It's wonderful to make unexpected connections in the world, especially in a city and without using any kind of new technology.
Yesterday, instead of going to Beth Sholom for Shabbat morning services, I went to Circle Minyan. Circle Minyan is a now quarterly, once monthly, small gathering of people to chant, pray, share, discuss and, of course, eat as part of our Shabbat practice. It was start ed by Ami Goodman and Abby Caplin when they were members of Beth Sholom, and is continuing through the efforts of Kenesset HaLev and Jeff Haas.
One advantage of Circle Minyan for me is that I can walk there--it takes place in the Synergy School on Valencia Street, about a 20 minute walk for my house. The sun was out, the air was crisp, my shoes were comfortable. All in all, a great way to start Shabbat morning. I strolled down 29th Street. As I crossed San Jose Ave, there, about a block away, was Sam, a wonderfully cheerful Russian man I know from Beth Sholom. He's part of a group of Russian men who attend Mincha at Beth Sholom almost every day. A short, stout man with a firm handshake, we have come to appreciate each other's presence. I like his enthusiatic greetings, he responds to my ruach, despite the color of my hair :) We were surprised to see each other out of our normal element. He was waiting for the start of services at Chabad. As always, he greeted me warmly, introduced me to his friend Abraham, and I went on my way with a "Shabbat Shalom!"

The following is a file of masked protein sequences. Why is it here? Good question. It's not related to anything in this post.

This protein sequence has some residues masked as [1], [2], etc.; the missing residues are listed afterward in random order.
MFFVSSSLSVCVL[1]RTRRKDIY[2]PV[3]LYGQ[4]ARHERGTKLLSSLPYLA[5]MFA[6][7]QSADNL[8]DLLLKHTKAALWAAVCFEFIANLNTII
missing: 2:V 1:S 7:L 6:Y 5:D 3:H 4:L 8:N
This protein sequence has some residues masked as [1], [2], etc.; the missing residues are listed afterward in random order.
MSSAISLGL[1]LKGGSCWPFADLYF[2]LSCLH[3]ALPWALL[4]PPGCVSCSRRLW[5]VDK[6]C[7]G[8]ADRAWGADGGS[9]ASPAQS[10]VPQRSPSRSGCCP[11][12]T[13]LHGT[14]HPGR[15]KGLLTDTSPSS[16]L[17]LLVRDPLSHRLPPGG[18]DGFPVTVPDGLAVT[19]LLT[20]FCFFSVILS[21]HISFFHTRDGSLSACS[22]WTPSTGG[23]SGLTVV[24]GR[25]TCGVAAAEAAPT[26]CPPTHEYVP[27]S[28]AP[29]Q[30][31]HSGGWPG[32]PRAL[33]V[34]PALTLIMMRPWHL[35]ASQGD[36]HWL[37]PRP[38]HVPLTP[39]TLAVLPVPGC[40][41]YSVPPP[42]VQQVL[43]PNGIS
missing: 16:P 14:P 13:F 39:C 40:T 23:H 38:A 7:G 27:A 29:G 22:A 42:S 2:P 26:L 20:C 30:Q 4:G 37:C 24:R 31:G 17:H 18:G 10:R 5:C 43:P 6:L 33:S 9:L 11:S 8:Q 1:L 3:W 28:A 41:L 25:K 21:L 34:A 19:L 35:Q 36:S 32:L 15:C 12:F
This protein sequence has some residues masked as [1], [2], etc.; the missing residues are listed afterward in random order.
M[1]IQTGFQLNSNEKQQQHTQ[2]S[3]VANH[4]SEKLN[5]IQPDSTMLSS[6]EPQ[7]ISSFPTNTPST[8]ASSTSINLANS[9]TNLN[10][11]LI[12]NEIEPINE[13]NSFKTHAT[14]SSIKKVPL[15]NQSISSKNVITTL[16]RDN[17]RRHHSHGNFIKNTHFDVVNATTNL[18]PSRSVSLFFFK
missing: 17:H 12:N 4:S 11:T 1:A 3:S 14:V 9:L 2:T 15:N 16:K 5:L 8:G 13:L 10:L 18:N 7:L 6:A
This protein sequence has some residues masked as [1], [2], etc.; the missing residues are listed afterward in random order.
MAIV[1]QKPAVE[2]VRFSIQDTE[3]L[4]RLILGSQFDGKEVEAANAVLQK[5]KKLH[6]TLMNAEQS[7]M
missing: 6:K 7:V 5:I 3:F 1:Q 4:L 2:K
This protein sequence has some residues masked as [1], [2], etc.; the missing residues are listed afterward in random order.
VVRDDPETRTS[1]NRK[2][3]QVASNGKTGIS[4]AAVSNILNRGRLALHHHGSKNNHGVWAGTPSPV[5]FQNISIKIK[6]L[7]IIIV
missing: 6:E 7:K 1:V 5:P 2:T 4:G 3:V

Encounters like this make me realize how much I love all the places I go in my Jewish community. In one morning, I got to touch very different parts of that world. It reinforces the wonderful sense of community I feel, and gives me another experience to share with others when I'm trying to explain the importance of finding community.
It is a way we maintain our humanity in a sometimes inhuman world.
Thursday, January 27, 2005
Here I am at the threshold of something new. I'm not sure where it will lead, but I'm going to give it a try. Do I have thoughts worth posting for the world to see? I don't know. But as I step into this new world, I know that, like life, it's the journey that's important, not the end result.